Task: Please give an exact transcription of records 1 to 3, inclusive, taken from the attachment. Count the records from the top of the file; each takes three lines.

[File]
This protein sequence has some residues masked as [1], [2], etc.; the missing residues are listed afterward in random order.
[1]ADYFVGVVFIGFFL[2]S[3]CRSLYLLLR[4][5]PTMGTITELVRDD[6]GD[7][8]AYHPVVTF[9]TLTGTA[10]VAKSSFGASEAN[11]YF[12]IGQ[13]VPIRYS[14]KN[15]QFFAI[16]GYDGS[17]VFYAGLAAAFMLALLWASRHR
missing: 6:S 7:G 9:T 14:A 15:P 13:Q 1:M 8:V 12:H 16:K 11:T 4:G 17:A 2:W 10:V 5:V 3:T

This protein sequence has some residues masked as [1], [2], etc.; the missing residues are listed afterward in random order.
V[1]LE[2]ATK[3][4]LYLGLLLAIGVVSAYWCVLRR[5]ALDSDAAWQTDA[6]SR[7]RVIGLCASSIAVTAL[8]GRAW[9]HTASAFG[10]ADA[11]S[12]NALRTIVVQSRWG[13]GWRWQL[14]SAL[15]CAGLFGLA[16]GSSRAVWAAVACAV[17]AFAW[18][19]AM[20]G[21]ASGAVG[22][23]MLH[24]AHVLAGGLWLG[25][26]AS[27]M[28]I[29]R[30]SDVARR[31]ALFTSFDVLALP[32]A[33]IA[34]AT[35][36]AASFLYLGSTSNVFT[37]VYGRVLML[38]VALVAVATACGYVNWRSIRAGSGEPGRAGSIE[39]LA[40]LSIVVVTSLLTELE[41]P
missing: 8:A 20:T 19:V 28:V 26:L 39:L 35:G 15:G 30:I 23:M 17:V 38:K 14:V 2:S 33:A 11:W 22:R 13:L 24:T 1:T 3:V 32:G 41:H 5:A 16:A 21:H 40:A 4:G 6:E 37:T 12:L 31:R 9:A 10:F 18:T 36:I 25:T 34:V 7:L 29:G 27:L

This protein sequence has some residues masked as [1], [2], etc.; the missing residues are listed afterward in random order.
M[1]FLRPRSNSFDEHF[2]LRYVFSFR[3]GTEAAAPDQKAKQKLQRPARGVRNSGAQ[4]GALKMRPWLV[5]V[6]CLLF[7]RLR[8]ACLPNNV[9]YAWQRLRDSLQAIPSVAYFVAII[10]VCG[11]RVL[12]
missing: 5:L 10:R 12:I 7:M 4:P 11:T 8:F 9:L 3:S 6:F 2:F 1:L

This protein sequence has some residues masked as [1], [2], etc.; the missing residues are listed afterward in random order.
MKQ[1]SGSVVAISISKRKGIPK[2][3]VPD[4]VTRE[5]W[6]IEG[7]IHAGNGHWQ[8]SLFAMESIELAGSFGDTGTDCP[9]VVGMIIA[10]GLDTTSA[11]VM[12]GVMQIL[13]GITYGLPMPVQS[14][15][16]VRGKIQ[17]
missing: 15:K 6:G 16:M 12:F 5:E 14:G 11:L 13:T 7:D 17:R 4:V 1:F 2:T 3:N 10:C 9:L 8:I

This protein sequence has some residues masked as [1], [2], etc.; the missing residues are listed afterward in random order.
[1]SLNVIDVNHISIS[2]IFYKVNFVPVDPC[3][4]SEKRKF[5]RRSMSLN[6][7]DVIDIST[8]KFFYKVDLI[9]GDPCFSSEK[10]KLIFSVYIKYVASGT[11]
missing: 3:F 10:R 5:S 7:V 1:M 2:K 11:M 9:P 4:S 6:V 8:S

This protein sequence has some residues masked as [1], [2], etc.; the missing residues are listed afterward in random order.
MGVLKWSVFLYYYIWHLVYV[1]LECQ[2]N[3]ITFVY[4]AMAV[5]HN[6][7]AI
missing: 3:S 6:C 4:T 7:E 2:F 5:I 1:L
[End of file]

This protein sequence has some residues masked as [1], [2], etc.; the missing residues are listed afterward in random order.
[1]ADYFVGVVFIGFFL[2]S[3]CRSLYLLLR[4][5]PTMGTITELVRDD[6]GD[7][8]AYHPVVTF[9]TLTGTA[10]VAKSSFGASEAN[11]YF[12]IGQ[13]VPIRYS[14]KN[15]QFFAI[16]GYDGS[17]VFYAGLAAAFMLALLWASRHR
missing: 6:S 7:G 9:T 14:A 15:P 13:Q 1:M 8:V 12:H 16:K 11:T 4:G 17:A 2:W 10:V 5:V 3:T

This protein sequence has some residues masked as [1], [2], etc.; the missing residues are listed afterward in random order.
V[1]LE[2]ATK[3][4]LYLGLLLAIGVVSAYWCVLRR[5]ALDSDAAWQTDA[6]SR[7]RVIGLCASSIAVTAL[8]GRAW[9]HTASAFG[10]ADA[11]S[12]NALRTIVVQSRWG[13]GWRWQL[14]SAL[15]CAGLFGLA[16]GSSRAVWAAVACAV[17]AFAW[18][19]AM[20]G[21]ASGAVG[22][23]MLH[24]AHVLAGGLWLG[25][26]AS[27]M[28]I[29]R[30]SDVARR[31]ALFTSFDVLALP[32]A[33]IA[34]AT[35][36]AASFLYLGSTSNVFT[37]VYGRVLML[38]VALVAVATACGYVNWRSIRAGSGEPGRAGSIE[39]LA[40]LSIVVVTSLLTELE[41]P
missing: 8:A 20:T 19:V 28:V 26:L 39:L 35:G 15:G 30:I 23:M 17:V 38:K 14:V 2:S 33:A 11:W 22:R 13:L 24:T 1:T 3:V 32:G 41:H 5:A 16:A 21:H 40:A 4:G 6:E 37:T 12:L 31:R 9:A 10:F 18:T 36:I 25:T 34:V 7:L 29:G 27:L

This protein sequence has some residues masked as [1], [2], etc.; the missing residues are listed afterward in random order.
M[1]FLRPRSNSFDEHF[2]LRYVFSFR[3]GTEAAAPDQKAKQKLQRPARGVRNSGAQ[4]GALKMRPWLV[5]V[6]CLLF[7]RLR[8]ACLPNNV[9]YAWQRLRDSLQAIPSVAYFVAII[10]VCG[11]RVL[12]
missing: 5:L 10:R 12:I 7:M 4:P 11:T 8:F 9:L 3:S 6:F 2:F 1:L